Monthly Archives: September 2017

Three Levels of Metric Maturity : Mapping

For any Executive thinking of introducing Metrics, they need to understand that there are three level of Maturity:

  • Step 1: Map Investment to Metrics.
  • Step 2: Use Metrics to demonstrate Success.
  • Step 3: Use Metrics to assist Decision Making.

Your metrics will mature with your (understanding of) your Product. Do not expect to build the perfect Metrics system in one go. Rather your Metrics system will evolve with your product. Consider building a road:

  1. You lay the paving stones where the grass is bare and muddy.
  2. Someone watches the path for a few days to see if is used enough to justify an upgrade. If it is, we build a one lane road.
  3. Next we lay a rubber counting strip across the road to electronically count the cars using the road.
  4. By the time we have a seven lane highway like those in Los Angeles, we have real time tracking of cars and an advanced flow management system that controls the number of cars allowed onto the highway.

muddy path

In other words, start small and evolve your metric system gradually.

Level 1: Map Investment to Metrics.

Before your product owners get to invest, make sure they know what they are trying to improve. Get them to specify which business value metric they are hoping to move. Use Cynefin to help them understand whether their investment should a definite improvement on a metric or whether they should be testing a hypothesis.

Get them to map their Stories (Or Epics) to a business value metric.

  • In order to improve conversion on the pay channel
  • As a customer
  • I want the pages to load faster
  • So that I do not lose focus and attention to the task at hand

( Pay channel conversion is the value metric. )

Once your organisation has simply mapped their work to metrics, you will have a strategic view on where investment is taking place. To illustrate this, lets start by looking at you portfolio without a mapping to metrics.

Screen Shot 2017-09-24 at 18.43.01

As an Executive, there is little you can do but ask about the details of each Widget and DoDah.

Now lets map each Story/Epic to a Metric…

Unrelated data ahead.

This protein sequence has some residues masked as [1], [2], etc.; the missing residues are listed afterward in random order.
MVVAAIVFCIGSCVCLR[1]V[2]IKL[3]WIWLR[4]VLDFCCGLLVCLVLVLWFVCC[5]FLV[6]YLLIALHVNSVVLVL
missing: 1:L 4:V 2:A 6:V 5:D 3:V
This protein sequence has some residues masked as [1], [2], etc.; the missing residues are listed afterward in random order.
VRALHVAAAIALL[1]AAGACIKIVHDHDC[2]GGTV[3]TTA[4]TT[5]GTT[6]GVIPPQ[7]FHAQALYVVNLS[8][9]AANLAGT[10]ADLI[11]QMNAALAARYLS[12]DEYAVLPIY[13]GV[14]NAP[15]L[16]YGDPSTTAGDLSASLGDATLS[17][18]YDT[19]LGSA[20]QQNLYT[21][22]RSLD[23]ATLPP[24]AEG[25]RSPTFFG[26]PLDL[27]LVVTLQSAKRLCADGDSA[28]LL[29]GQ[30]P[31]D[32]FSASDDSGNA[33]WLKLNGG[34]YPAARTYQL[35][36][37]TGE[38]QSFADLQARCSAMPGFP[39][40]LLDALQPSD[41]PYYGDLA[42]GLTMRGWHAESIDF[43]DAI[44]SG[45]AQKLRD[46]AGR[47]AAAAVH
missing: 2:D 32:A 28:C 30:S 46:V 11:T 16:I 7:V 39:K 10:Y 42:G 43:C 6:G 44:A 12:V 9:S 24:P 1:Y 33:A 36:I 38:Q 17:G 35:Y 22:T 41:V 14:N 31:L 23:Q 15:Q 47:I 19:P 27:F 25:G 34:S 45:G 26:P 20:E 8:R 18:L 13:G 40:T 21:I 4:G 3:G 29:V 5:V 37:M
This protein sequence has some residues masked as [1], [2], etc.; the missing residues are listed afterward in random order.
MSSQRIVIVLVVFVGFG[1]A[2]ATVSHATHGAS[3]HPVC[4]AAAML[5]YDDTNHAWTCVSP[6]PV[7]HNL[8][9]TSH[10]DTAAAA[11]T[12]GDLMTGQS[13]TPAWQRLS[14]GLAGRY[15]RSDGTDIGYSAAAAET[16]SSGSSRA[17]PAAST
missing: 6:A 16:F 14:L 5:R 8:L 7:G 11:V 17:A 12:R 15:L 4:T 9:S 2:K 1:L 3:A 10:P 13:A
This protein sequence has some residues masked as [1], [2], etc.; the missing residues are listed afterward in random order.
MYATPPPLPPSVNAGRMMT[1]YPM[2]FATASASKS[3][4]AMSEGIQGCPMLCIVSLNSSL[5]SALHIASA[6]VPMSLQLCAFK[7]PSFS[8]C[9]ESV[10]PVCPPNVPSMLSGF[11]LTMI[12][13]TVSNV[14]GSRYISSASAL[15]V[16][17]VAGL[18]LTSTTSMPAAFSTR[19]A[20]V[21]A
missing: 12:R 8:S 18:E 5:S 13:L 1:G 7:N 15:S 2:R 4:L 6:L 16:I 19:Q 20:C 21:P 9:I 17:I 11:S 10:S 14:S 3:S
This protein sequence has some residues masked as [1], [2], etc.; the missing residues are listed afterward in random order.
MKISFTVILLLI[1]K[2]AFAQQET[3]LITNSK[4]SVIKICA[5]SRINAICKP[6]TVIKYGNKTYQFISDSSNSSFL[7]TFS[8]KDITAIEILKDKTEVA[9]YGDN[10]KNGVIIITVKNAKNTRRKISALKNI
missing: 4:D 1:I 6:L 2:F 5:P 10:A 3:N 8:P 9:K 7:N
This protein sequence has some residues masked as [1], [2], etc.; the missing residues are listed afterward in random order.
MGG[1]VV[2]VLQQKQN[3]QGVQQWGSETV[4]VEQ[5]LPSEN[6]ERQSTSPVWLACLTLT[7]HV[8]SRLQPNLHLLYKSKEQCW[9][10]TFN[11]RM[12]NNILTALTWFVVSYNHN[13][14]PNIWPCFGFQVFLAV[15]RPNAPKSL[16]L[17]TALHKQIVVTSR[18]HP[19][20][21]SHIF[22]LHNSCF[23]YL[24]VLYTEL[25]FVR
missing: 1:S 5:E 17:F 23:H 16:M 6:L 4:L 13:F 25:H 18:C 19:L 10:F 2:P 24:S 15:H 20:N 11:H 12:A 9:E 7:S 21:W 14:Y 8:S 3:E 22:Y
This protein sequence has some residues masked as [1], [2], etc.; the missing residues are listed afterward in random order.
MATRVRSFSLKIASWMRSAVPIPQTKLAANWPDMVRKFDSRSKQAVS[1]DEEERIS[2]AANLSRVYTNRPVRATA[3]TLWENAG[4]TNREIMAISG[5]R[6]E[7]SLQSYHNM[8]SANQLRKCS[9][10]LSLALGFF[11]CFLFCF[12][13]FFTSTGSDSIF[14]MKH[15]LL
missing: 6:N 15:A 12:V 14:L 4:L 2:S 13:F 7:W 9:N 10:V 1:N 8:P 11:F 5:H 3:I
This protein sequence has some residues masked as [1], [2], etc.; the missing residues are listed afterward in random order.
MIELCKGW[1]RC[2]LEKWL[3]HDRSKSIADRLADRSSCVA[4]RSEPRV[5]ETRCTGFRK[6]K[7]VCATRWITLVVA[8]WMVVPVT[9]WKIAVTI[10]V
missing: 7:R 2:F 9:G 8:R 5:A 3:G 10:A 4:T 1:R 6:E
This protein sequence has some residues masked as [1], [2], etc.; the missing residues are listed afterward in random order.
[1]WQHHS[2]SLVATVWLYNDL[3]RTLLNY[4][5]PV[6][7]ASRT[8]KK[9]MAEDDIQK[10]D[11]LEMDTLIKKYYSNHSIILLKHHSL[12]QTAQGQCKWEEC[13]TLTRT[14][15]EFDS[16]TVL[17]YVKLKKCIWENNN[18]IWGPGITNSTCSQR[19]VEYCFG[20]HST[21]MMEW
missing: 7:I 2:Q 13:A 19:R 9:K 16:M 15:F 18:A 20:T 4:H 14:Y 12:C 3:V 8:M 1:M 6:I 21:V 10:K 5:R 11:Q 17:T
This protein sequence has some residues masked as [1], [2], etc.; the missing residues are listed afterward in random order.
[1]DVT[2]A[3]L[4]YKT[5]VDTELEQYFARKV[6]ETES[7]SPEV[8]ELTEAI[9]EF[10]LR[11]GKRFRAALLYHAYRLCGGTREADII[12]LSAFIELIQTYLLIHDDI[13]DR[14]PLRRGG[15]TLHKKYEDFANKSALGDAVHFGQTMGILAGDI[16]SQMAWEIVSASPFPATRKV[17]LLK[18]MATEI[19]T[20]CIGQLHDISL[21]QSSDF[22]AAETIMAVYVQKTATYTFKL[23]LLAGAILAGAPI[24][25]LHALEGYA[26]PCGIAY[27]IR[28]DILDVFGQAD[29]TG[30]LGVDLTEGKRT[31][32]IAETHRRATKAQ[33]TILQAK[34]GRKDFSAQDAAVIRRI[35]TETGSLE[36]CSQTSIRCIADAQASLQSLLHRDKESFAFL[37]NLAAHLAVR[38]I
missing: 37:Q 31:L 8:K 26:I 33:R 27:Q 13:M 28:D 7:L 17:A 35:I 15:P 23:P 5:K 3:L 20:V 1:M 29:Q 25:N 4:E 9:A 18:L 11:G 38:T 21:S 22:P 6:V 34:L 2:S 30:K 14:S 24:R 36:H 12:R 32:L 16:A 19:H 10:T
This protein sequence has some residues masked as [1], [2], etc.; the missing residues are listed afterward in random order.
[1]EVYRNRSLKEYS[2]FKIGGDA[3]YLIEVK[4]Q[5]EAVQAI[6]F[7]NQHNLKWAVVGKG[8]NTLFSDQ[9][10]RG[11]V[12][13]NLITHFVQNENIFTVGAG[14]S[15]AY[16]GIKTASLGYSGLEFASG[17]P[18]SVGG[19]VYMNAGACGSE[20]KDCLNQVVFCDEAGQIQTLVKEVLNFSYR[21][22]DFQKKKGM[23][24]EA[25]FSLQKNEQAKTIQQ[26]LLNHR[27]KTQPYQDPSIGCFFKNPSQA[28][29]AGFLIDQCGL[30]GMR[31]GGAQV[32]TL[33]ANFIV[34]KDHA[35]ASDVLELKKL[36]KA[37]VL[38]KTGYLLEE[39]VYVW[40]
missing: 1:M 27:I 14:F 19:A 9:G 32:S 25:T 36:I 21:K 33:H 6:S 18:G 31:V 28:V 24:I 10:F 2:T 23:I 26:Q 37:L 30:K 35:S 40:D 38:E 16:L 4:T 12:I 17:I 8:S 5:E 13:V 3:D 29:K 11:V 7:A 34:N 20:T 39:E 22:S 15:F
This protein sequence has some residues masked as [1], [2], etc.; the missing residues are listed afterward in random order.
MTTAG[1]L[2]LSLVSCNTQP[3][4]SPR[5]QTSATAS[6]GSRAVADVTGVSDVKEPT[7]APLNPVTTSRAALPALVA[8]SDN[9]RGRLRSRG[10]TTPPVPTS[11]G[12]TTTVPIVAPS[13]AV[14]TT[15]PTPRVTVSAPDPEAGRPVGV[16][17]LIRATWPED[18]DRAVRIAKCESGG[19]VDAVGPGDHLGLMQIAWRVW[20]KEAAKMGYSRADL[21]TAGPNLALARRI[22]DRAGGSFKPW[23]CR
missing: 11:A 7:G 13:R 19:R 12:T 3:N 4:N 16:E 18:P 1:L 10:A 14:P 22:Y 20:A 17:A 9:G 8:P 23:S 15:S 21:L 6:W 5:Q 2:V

Screen Shot 2017-09-24 at 18.43.14

Doesn’t look like much but lets consider some of the analyses we can do:

Screen Shot 2017-09-24 at 18.43.31

As an executive, you can create an aggregate view of metrics that you cannot create by looking at functionality.

Now you can see that you do not know where most of your investment is going. You can also see whether the other metrics are the right ones to invest in depends on the state of your metrics.

The key is that you do not know which metric you should be investing in until you know the health of all of the metrics in your portfolio. When starting out, you may not have the perfect comprehensive view in which case you’ll have to “lay the paving stones where the grass is bare”.

stone path

The next two blog posts will focus on level 2 and level 3, “Use Metrics to demonstrate Success” and “Use Metrics to assist Decision Making”

Photo Credits:

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A Tale of Two Hedgehogs

Over Christmas I introduced the Hedgehog strategy for Agile Transformations. Unlike the fox who is very clever, the Hedgehog does one thing well. The Hedgehog strategy I suggested was to “Reduce Lead Time”. This is a great strategy for an IT Director or CIO. It is not a very good strategy (on its own) for an organisation. In particular it is not a good strategy for the business or product leadership. An organisation needs two Hedgehogs, one for delivery, and one for product.

TwoHedgehogs

The Product Hedgehog strategy is very simple…

Insist that every investment delivers value by increasing a business value metric.

Why is this so important? The answer is because of what happens when you do not. When you do not insist on improving a metric, the team will do the easiest thing which is to agree a list of functionality to deliver instead. This leads to all sorts of naughtiness. Some common symptoms of failing to focus on value are below:

  1. The team focus on delivering functionality rather than something of value to the customer.
  2. Teams build what they can build easily rather than build what the customer needs or wants.
  3. An executive with no detailed knowledge of the investment will decide on the functionality of a product after being presented the “options” by the team.
  4. No consideration of the customer’s needs. Although everyone will talk about customers, they will have no empathy or understanding of the customer and their needs.
  5. A rapid turnover of User Experience Researchers. It is obvious when you do not use a designer, but UX Researchers are easy to dismiss. UX Researchers are highly sought after and will move if you do not value them and use them.
  6. Executive steering committees are spent discussing functionality rather than metrics and value (mainly because the team have no metrics and can demonstrate no value… other than in the “Business Case”).
  7. User Testing always results in success as teams value “being right” over learning about the customer.
  8. No interest in establishing a baseline for the business value metrics.
  9. Large Waterfall Style releases of “value” as teams see no value in releasing small increments to learn from customers.
  10. Success of the product is based on the opinion of the Executive Steering Committee rather than based on facts and data.
  11. No investment ever fails. No one is ever sacked for the failure of the investment… which is the whole point of not using metrics in a risk averse culture.

Do you recognize any of these symptoms on your “Agile” project? Or perhaps you have other examples that I you could leave in the comments.

So do your organisation a favour and unleash the Hedgehogs of Success:

  1. Reduce Lead Time.
  2. Deliver Value (as evidenced by Business Value Metrics).